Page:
This mixed methods study investigates the relationship between fifth-grade teachers' social studies knowledge and beliefs and their relationship to classroom practices. Quantitative data were collected through a beliefs and classroom practices survey and 60-item knowledge test covering the areas of American History, America and the World, Political Philosophy and American Government, and The Market Economy, in order to provide a comprehensive picture of fifth-grade teachers' knowledge, beliefs, and self-reported classroom practices relating to social studies. Additionally, qualitative data were collected through individual and focus group interviews. These data were used to provide an in-depth look that expanded on fifth-grade teachers' knowledge, beliefs, and self-reported classroom practices relating to social studies. The findings of this study indicate that there is a relationship between teachers' beliefs and their self-reported classroom practices in the areas of resources, best practice, time, the Sunshine State Standards, and personal interest. While there were no significant relationships between teachers' knowledge of social studies as a whole and their self-reported classroom practices, there were several significant correlations found in the areas of American History and Political Philosophy and American Government. Further findings indicate that teaching experience and demographic variables, such as age, gender, and education level moderate some of these relationships. Implications and suggestions for further research are offered for elementary education, teacher education, and the field of social studies.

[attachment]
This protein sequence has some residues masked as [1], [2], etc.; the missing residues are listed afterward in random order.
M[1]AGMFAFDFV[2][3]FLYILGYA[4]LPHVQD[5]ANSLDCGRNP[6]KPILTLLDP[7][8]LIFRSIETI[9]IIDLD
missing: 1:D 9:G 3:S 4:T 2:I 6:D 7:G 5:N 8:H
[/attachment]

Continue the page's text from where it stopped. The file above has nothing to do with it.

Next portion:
|School:||Florida Atlantic University|
|School Location:||United States -- Florida|
|Source:||DAI-A 71/01, Dissertation Abstracts International|
|Subjects:||Elementary education, Teacher education, Social studies education|
|Keywords:||Beliefs, Classroom practices, Fifth-grade, Knowledge, Social studies, Teacher knowledge|
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